What Does Identity Have to Do with Morality?

Communication a Valuable Lesson

Our fragile identities and our effort to correlate our feelings with our reactions have been a result of a dialog with a Psychology Doctor.

His focus is on morality and what we believe and what we choose to do, not as a result of the lack of morality but as a result of the belief systems we have been conditioned with.

The folks who are involved in the field of Human Resources, Sociology, and Psychology with credible education and experience have been answering many of my questions. My questions are responded to with complex questions that push my envelope of thought.

I’m over the moon with their patience while they share their writing that conveys their message based on their lessons learned. Listening to understand their lessons and how they came to that conclusion is exciting and adds to my energy.

It isn’t so much the title. It’s the attitude. Their attitude with their notoriety is complimentary. Meaning, they are helping me narrow down my career field of vision with a better understanding of my identity and what fascinates me.

We learn when we are having fun. Having fun with what we are learning leads to mastery. We do not have to do a thing because it is demanded of us for a task. I’m not a person that operates that way. I do not always have to be told what to do when I’m told to do it.

There’s a difference and there is a power with the knowledge that I can assess whether something is right or wrong. The duality of that is knowing my core values and revisiting them every year to figure out what has changed to modify my values with what I have learned.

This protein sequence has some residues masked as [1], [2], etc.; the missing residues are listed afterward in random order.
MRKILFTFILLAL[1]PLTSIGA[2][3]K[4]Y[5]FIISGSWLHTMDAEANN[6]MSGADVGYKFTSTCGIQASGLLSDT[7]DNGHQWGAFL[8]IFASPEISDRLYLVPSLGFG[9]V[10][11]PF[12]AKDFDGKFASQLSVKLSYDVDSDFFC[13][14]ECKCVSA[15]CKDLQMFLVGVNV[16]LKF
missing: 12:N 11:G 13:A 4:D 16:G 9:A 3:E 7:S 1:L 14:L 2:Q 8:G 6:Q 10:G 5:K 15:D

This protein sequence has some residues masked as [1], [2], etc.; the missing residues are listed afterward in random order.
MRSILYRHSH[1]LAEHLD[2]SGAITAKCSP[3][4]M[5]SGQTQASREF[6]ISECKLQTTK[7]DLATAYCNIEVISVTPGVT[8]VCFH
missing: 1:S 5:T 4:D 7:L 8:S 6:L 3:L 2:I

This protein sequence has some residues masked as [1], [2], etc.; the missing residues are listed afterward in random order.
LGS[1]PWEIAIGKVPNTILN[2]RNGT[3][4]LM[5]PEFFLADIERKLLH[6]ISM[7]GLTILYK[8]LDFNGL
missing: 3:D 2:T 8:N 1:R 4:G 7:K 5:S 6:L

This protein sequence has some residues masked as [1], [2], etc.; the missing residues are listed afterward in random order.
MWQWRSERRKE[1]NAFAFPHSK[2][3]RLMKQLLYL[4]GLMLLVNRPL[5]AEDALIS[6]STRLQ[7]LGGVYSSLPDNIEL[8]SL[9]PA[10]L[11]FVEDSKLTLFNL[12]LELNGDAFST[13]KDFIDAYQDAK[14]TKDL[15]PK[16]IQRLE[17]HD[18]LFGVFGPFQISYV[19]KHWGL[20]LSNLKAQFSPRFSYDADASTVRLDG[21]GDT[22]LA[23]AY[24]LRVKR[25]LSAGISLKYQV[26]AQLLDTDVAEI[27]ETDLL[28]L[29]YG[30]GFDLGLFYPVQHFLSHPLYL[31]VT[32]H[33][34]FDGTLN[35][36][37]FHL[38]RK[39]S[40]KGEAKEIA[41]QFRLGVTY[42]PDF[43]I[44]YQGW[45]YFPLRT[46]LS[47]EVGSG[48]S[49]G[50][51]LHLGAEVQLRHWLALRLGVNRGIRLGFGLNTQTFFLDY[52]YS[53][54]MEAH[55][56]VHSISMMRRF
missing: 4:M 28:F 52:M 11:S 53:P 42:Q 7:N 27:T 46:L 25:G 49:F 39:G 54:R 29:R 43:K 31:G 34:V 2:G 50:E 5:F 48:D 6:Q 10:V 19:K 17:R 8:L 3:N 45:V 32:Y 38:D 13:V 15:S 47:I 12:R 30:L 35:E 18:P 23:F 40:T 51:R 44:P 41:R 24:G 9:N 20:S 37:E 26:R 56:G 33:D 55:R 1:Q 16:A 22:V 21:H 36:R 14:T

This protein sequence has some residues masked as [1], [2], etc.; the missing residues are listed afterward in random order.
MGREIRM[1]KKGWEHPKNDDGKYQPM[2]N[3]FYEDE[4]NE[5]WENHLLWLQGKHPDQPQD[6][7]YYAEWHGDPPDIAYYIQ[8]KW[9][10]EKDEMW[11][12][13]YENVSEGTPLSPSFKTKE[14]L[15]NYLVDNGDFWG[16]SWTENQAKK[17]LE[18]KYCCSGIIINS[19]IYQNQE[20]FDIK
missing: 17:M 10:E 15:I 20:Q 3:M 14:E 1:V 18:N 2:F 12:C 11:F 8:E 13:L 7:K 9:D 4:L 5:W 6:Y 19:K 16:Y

Difference Between Morals and Ethics
What is the difference between morals and ethics? Source: (unknown) https://s-media-cache-ak0.pinimg.com/originals/6b/df/00/6bdf00bef1304c5f6825c802bb6d8153.jpg

Mistakes are a part of life. Lessons, the best and most memorable lessons stem from mistakes. A cohort exclaimed, “Failure is okay and fast fail is preferred so we can shift direction.” His declaration was profound to me. It has stuck itself into the cracks of my memory always reminding me that failure, indeed is okay despite those who desire to demand others to think about how wrong they are as they posture about how right they are.

“A person who never made a mistake never tried anything new.” – Albert Einstein (not validated) Source: https://www.brainyquote.com/quotes/quotes/a/alberteins148788.html

I have learned that this is okay as well. They too, do not know what they do not know and that is their journey. That is theirs to own. It is not my place to try to change them through brute force that smashes their identity into smithereens leaving them feeling like an empty vessel of what their identity used to be. That choice, by my moral standards, is wrong.

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Mother taught me that it is not my place to judge people and condemn them to hell. That behavior is in poor form and poor choice. “KNOW YOUR PLACE!” Isn’t it funny how we can interpret admonishments of our character? What did we learn? How can we shift that to learn something different? I can be a victim or I can be a warrior. The opinions of others are just that, an opinion. My responsibility is knowing how to gather that information and interpret that with critical thought to know the difference between what is my place and what is not.

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Therefore, my place is to share my lessons but not to tell others what they should extrapolate from it. They own that journey. After all, what if I am wrong? A professor stated, “Question everybody and everything, question even me.” Acknowledged. Understood. That message is also embedded forever into my memory and it has value.

DenyingResponsibility

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